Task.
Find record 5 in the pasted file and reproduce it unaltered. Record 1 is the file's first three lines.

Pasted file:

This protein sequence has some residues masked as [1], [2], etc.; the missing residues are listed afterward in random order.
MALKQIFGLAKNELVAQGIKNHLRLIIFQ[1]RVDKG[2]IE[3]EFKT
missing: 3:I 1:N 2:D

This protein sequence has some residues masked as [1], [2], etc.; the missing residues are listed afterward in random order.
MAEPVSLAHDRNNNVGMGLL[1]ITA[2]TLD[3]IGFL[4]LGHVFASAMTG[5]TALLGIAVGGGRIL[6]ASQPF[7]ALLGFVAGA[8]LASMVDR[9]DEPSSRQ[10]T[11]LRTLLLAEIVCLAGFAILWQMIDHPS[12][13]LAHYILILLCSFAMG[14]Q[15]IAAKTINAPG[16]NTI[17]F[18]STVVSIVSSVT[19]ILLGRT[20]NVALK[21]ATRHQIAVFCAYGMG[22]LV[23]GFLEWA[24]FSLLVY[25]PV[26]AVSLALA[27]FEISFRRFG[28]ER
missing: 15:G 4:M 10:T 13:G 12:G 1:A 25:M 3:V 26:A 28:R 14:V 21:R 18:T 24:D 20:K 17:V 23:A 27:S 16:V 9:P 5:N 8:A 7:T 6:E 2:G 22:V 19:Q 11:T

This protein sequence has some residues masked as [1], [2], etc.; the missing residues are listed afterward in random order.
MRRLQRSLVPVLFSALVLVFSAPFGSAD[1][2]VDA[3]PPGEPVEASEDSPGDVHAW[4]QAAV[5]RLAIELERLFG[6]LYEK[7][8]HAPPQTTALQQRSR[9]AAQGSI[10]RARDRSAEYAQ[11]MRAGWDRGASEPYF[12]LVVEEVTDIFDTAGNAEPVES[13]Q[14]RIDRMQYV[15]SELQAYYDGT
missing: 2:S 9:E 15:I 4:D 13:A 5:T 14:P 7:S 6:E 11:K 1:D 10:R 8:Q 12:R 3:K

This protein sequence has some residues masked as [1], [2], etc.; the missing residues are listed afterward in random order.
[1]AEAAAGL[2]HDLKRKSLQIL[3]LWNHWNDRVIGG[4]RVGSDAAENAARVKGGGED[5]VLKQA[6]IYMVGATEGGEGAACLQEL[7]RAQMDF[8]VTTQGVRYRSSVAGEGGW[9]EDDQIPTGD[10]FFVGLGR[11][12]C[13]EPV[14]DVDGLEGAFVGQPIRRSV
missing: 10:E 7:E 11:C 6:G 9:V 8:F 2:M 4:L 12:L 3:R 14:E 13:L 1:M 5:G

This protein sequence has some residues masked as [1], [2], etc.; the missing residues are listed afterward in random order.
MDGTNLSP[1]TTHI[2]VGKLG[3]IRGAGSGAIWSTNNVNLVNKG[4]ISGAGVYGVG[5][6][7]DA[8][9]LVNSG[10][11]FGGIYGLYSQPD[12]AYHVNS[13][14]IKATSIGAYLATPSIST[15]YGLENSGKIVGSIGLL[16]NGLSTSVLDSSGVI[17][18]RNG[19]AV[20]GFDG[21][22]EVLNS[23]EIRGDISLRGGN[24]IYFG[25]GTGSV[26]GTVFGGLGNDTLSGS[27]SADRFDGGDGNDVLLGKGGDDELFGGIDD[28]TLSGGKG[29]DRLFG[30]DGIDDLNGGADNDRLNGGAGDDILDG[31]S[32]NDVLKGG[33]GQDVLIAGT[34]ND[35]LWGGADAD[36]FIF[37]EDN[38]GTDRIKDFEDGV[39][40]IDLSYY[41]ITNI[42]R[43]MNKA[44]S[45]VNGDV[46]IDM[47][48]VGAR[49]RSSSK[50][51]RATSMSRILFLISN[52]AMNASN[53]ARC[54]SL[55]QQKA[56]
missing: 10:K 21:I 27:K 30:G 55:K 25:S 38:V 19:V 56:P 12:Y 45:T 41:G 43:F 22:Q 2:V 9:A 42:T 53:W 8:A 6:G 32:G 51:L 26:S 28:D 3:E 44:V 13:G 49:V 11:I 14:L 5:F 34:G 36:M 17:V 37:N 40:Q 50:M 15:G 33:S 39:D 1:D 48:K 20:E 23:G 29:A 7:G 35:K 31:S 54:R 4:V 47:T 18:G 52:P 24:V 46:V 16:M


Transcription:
This protein sequence has some residues masked as [1], [2], etc.; the missing residues are listed afterward in random order.
MDGTNLSP[1]TTHI[2]VGKLG[3]IRGAGSGAIWSTNNVNLVNKG[4]ISGAGVYGVG[5][6][7]DA[8][9]LVNSG[10][11]FGGIYGLYSQPD[12]AYHVNS[13][14]IKATSIGAYLATPSIST[15]YGLENSGKIVGSIGLL[16]NGLSTSVLDSSGVI[17][18]RNG[19]AV[20]GFDG[21][22]EVLNS[23]EIRGDISLRGGN[24]IYFG[25]GTGSV[26]GTVFGGLGNDTLSGS[27]SADRFDGGDGNDVLLGKGGDDELFGGIDD[28]TLSGGKG[29]DRLFG[30]DGIDDLNGGADNDRLNGGAGDDILDG[31]S[32]NDVLKGG[33]GQDVLIAGT[34]ND[35]LWGGADAD[36]FIF[37]EDN[38]GTDRIKDFEDGV[39][40]IDLSYY[41]ITNI[42]R[43]MNKA[44]S[45]VNGDV[46]IDM[47][48]VGAR[49]RSSSK[50][51]RATSMSRILFLISN[52]AMNASN[53]ARC[54]SL[55]QQKA[56]
missing: 10:K 21:I 27:K 30:G 55:K 25:S 38:V 19:V 56:P 12:Y 45:T 41:G 43:F 22:Q 2:V 9:A 42:T 53:W 8:A 6:G 32:G 51:L 26:S 28:D 3:E 44:V 13:G 49:V 11:I 14:L 5:F 34:G 36:M 17:V 37:N 40:Q 50:M 15:G 33:S 39:D 1:D 48:K 20:E 23:G 29:A 7:G 35:K 31:S 54:R 4:V 47:T 18:G 52:P 24:V 46:V 16:M